The --first-parent option tells Git to only follow the first of the parents for merge commits when blaming a file. This is extremely useful, for instance, when you need to ignore the changes made in a different branch.

Miscellaneous Questions

We’ve covered some of the options that might come in handy when working with git blame on the command line.

However, you’ll often find yourself needing authorship information when working in a GUI context. We’ll now see how to use git blame in VS Code and on the GitHub interface.

How Do I Use Git Blame in VS Code?

VS Code is currently one of the most popular source code editors. It offers integration with Git, but you need extensions to use git blame.

One such extension is the appropriately named Git Blame. Upon installing and activating it, VS Code will display, in the status bar, who last touched each line of code:

That information changes as you navigate through the lines of the file. If you click on the label showing who last touched the given line of code, a pop-up will appear, providing more context for the change:

Finally, clicking on View will take you to GitHub, to the specified commit’s page.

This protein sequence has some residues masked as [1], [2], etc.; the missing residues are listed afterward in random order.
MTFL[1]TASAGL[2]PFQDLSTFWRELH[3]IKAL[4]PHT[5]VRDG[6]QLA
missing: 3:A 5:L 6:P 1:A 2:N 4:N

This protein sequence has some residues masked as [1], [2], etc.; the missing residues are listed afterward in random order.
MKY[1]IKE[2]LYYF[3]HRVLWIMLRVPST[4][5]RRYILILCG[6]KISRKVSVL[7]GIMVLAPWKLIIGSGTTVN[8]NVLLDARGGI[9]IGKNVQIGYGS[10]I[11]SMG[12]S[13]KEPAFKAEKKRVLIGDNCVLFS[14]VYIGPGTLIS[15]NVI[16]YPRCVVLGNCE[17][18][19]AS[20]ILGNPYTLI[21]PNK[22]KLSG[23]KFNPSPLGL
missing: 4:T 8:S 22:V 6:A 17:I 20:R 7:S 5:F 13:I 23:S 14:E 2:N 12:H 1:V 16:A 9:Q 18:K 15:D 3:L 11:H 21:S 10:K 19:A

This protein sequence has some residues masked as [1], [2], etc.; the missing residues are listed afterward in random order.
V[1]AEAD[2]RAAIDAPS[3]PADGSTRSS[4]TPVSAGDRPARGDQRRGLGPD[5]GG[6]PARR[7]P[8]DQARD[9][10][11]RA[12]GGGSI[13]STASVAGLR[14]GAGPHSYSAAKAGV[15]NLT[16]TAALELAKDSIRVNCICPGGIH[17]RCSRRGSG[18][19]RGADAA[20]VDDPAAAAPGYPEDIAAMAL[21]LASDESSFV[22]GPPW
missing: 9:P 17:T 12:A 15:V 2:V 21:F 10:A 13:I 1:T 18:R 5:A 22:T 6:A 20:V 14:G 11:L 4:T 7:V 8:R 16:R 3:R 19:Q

GitLens is a popular extension for VS Code that, besides blaming functionality, brings many other useful Git features to the code editor. Here’s what it looks like in practice:

How Do I Git Blame on GitHub?

If you’re on GitHub and need to see authorship information, there’s a super easy way to do that. For instance, go to the repository we cloned earlier and open its README file—or just click here to go there directly.

Regardless of how you get there, you’ll notice there’s a Blame button in the right upper corner of the visualization of the file:

Just click on "Blame" to see a nice visual representation of blame information for the file:


Despite its negative-sounding name, git blame is an incredibly valuable Git command. With it, you can discover authorship information for every line of a single file.

That information can help you understand how a bug was introduced, trace a change back to its business reason, or discover the email of the person to contact to learn about a given piece of functionality.

As with most Git commands, you can change git blame’s behavior using its many options. The ones you’ve seen today barely scratch the surface. We recommend you continue playing and experiment with the command so you can learn more about all its capacities.

Thanks for reading!

This post was written by Carlos Schults. Carlos is a consultant and software engineer with experience in desktop, web, and mobile development. Though his primary language is C#, he has experience with a number of languages and platforms. His main interests include automated testing, version control, and code quality.